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A Dangerous Slum Sprouts in the Desert

Feds try to close village, which sits on sovereign Indian land. Its founder gears up for expansion.

May 30, 2003|Louis Sahagun | Times Staff Writer

MECCA, Calif. — In a sprawling shantytown between the Salton Sea and a toxic dump site, children play barefoot on dirt roads, running beside leaking sewer lines and piles of rotting garbage thick with flies.

Beneath their feet is broken glass; nearby, rusting machinery and wire. When the wind kicks up, they breathe dust and ash from an adjacent dump that contains elevated levels of cancer-causing dioxins.

Their families are mostly farm workers who live in hundreds of hot and dilapidated trailers, many of them missing windows and siding. When the water pressure dropped a week ago, some residents collected the few drips they could from their faucets. A year ago, their big problem was electrical fires caused by faulty wiring.

They call it "Duroville," a haphazard village of roughly 4,000 people and dozens of unregulated businesses that has sprouted from the desert scrub in just two years. It was named for its founder, Harvey Duro, a husky member of the Torres-Martinez Band of Cahuilla Indians, who said he just may double the size of the place.

Whether anybody can stop him remains to be seen. Duroville sits on sovereign Indian land, beyond the reach of state and local laws. So, although one county official says it is the worst and largest substandard housing development of its kind in the region, there's nothing she can do about it.

Federal authorities are trying to close down the makeshift town on grounds that it is a dangerous slum.

The Bureau of Indian Affairs in March ordered Duro to dismantle the entire operation. The U.S. Environmental Protection Agency last week banned the burning of trash at the adjacent dump after discovering high levels of dioxins in the soil. This week, they are investigating reports that a sewage lagoon on the property has sprung a leak near the path children take to their school bus.

Although federal officials are trying to crack down, the dispute certainly will be litigated in court. A resolution could take years.

"When I went out there to take samples, I was stunned," said EPA investigator James Sullivan. "I looked around and thought, 'Wow. Places like this actually exist in America?' "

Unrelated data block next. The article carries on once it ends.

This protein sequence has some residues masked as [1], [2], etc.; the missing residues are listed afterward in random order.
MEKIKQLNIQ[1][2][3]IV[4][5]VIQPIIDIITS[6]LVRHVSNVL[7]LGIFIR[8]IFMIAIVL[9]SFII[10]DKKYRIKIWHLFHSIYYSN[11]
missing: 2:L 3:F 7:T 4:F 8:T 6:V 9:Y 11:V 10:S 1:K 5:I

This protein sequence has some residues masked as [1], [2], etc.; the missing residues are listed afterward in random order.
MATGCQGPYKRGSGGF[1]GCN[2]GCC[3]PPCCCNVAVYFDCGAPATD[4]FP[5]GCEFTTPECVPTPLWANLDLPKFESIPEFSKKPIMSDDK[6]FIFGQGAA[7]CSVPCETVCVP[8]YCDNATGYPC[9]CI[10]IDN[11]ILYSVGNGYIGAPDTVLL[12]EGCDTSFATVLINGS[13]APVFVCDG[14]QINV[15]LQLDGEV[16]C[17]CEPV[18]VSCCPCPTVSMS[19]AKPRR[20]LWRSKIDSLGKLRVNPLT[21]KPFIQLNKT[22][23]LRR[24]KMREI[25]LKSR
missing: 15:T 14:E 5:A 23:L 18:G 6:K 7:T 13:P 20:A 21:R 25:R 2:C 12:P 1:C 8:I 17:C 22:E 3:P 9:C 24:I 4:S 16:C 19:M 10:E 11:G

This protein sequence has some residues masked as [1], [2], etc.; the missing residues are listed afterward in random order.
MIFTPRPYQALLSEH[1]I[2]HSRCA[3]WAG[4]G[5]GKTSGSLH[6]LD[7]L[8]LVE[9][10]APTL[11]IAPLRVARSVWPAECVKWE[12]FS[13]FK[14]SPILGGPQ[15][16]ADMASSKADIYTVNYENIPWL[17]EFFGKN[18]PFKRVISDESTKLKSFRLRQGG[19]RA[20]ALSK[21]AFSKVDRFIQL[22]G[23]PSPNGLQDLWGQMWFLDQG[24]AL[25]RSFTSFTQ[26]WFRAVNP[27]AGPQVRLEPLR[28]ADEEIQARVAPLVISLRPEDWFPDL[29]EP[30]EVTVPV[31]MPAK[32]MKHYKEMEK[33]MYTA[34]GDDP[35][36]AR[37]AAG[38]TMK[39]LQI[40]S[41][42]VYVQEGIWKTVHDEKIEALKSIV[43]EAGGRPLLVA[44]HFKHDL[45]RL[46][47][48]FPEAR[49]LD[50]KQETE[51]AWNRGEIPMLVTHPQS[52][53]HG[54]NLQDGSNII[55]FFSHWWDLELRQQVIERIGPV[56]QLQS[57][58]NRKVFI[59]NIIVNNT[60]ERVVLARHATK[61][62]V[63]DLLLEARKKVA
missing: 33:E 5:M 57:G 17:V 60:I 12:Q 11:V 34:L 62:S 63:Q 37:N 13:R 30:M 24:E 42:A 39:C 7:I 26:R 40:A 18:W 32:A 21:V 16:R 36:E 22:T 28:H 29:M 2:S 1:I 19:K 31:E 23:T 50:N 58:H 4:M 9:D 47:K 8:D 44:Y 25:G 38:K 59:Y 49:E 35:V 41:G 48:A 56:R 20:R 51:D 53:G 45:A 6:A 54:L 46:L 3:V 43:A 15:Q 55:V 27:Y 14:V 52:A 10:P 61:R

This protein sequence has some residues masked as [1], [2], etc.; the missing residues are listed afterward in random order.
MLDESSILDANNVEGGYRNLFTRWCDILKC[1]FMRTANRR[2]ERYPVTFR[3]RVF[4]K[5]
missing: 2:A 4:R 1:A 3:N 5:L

Duro defends his enterprise as "an expression of my sovereign right, and I'm using it to make a better living." Leaning back in a white plastic chair in his office, Duro, 56, who favors Ram football jerseys, athletic shorts, running shoes and sunglasses, added, smiling: "Heck, I'm thinking about doubling in size and maybe adding an auto mall."

The community started to take shape in early 2001 shortly after Riverside County began enforcing health and safety codes at 500 trailer parks scattered across the Coachella Valley.

In a region where regulated low-income housing is hard to find, the crackdown forced some of the state's poorest residents to seek shelter anywhere they could: in shacks, backyards, even chicken coops, county officials said.

Taking advantage of the opportunity, Duro and associates dreamed up the idea of allowing people to haul their substandard trailers onto 40 acres of allotted Indian land off California 195 near the community of Thermal.

Initially, Duro envisioned a few dozen farm workers living in fixer-uppers on rented spaces along tree-lined lanes. He told other tribal members he would be "mayor" of the community, which would be a shining success story on what has been one of the unluckiest of the state's 100 Indian nations. (Of the tribe's 22,000 acres of reservation land, half lies beneath the Salton Sea, which was created after a Colorado River flooding accident in 1905.)

Almost overnight, however, hundreds of displaced Latino migrant workers leaped at the chance to drag their condemned trailers onto the property, which grew with astonishing speed and creative abandon. Tenants built additional rooms out of plywood and fencing and then sublet them to untold numbers of fellow workers.

"Harvey was shrewd enough to build a park that attracts people who are desperate and think they have no other place to go," said John Mealey, executive director of the Coachella Valley Housing Coalition, a nonprofit group dedicated to building low-income housing. "He allows these people to live in substandard, unsafe trailers, which is disgraceful."

"I've never seen any trailer park so large, or so risky," said Leah Rodriguez of the county economic development agency. "But there's nothing I can do."

Since the landfill is located on Indian territory, it is beyond the jurisdiction of cities, the county, even the state.

Because it is virtually free of government regulation, costs are low, particularly helpful for business owners.

Duro conceded that the growth of his trailer park has raced ahead of his ability to provide its tenants with reliable basic services.

"I started something that has just exploded," he said. "We were so far behind, and now we're trying to catch up. We're doing the best we can to make sure everything is safe for the people who live here."

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